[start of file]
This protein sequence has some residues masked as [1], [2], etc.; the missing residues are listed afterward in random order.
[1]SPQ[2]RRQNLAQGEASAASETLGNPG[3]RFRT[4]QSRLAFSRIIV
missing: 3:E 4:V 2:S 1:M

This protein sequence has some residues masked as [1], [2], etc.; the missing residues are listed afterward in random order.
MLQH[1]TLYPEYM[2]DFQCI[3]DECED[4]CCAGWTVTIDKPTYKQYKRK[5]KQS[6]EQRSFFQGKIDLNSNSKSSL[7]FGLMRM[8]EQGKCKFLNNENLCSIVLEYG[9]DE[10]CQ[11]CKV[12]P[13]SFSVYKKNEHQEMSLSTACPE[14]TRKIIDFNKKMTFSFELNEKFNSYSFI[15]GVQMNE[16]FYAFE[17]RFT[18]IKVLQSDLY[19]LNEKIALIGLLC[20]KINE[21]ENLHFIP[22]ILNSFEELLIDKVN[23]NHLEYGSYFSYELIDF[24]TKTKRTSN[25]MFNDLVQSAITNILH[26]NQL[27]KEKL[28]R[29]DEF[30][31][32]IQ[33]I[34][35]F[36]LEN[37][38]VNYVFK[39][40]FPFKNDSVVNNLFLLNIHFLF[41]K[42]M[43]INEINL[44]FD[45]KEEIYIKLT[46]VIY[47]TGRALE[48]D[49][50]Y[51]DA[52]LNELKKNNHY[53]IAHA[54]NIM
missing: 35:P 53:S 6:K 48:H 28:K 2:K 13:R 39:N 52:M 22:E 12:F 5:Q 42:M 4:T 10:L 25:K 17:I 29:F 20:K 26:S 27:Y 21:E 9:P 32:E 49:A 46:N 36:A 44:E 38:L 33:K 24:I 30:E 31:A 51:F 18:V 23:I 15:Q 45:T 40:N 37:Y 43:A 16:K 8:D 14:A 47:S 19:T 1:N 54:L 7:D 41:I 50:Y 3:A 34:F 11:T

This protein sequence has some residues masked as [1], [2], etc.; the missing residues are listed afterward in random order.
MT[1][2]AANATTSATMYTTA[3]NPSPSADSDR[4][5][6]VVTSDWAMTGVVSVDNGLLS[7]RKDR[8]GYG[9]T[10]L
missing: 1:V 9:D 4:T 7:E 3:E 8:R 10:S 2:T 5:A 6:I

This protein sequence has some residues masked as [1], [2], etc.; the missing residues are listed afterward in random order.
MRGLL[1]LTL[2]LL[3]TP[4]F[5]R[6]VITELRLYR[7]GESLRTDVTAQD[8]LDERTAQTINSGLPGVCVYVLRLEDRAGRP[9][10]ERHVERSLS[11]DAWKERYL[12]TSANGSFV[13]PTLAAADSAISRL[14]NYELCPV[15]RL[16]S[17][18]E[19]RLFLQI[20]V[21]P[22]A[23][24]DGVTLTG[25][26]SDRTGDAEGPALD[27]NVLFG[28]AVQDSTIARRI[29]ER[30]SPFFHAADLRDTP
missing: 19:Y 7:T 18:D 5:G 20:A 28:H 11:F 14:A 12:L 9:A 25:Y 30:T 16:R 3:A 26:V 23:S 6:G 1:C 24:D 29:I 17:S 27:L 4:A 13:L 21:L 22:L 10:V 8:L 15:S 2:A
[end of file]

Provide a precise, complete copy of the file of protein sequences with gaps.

This protein sequence has some residues masked as [1], [2], etc.; the missing residues are listed afterward in random order.
[1]SPQ[2]RRQNLAQGEASAASETLGNPG[3]RFRT[4]QSRLAFSRIIV
missing: 3:E 4:V 2:S 1:M

This protein sequence has some residues masked as [1], [2], etc.; the missing residues are listed afterward in random order.
MLQH[1]TLYPEYM[2]DFQCI[3]DECED[4]CCAGWTVTIDKPTYKQYKRK[5]KQS[6]EQRSFFQGKIDLNSNSKSSL[7]FGLMRM[8]EQGKCKFLNNENLCSIVLEYG[9]DE[10]CQ[11]CKV[12]P[13]SFSVYKKNEHQEMSLSTACPE[14]TRKIIDFNKKMTFSFELNEKFNSYSFI[15]GVQMNE[16]FYAFE[17]RFT[18]IKVLQSDLY[19]LNEKIALIGLLC[20]KINE[21]ENLHFIP[22]ILNSFEELLIDKVN[23]NHLEYGSYFSYELIDF[24]TKTKRTSN[25]MFNDLVQSAITNILH[26]NQL[27]KEKL[28]R[29]DEF[30][31][32]IQ[33]I[34][35]F[36]LEN[37][38]VNYVFK[39][40]FPFKNDSVVNNLFLLNIHFLF[41]K[42]M[43]INEINL[44]FD[45]KEEIYIKLT[46]VIY[47]TGRALE[48]D[49][50]Y[51]DA[52]LNELKKNNHY[53]IAHA[54]NIM
missing: 35:P 53:S 6:K 48:H 28:K 2:K 13:R 39:N 52:M 22:E 12:F 5:Q 42:M 4:T 10:L 25:K 17:I 29:F 20:K 26:S 27:Y 21:E 9:P 32:E 49:A 46:N 36:A 44:E 38:L 33:K 24:I 30:E 31:A 51:F 18:V 23:I 15:Q 45:T 40:N 37:Y 43:A 16:K 8:D 14:A 47:S 19:T 1:N 54:L 7:D 41:I 50:Y 3:A 34:F 11:T

This protein sequence has some residues masked as [1], [2], etc.; the missing residues are listed afterward in random order.
MT[1][2]AANATTSATMYTTA[3]NPSPSADSDR[4][5][6]VVTSDWAMTGVVSVDNGLLS[7]RKDR[8]GYG[9]T[10]L
missing: 1:V 9:D 4:T 7:E 3:E 8:R 10:S 2:T 5:A 6:I

This protein sequence has some residues masked as [1], [2], etc.; the missing residues are listed afterward in random order.
MRGLL[1]LTL[2]LL[3]TP[4]F[5]R[6]VITELRLYR[7]GESLRTDVTAQD[8]LDERTAQTINSGLPGVCVYVLRLEDRAGRP[9][10]ERHVERSLS[11]DAWKERYL[12]TSANGSFV[13]PTLAAADSAISRL[14]NYELCPV[15]RL[16]S[17][18]E[19]RLFLQI[20]V[21]P[22]A[23][24]DGVTLTG[25][26]SDRTGDAEGPALD[27]NVLFG[28]AVQDSTIARRI[29]ER[30]SPFFHAADLRDTP
missing: 19:Y 7:T 18:D 5:G 20:A 28:H 11:F 14:A 12:L 9:A 25:Y 30:T 16:R 3:A 26:V 23:S 6:G 1:C 24:D 29:I 17:S 27:L 4:A 13:L 21:L 22:L 10:V 8:L 15:S 2:A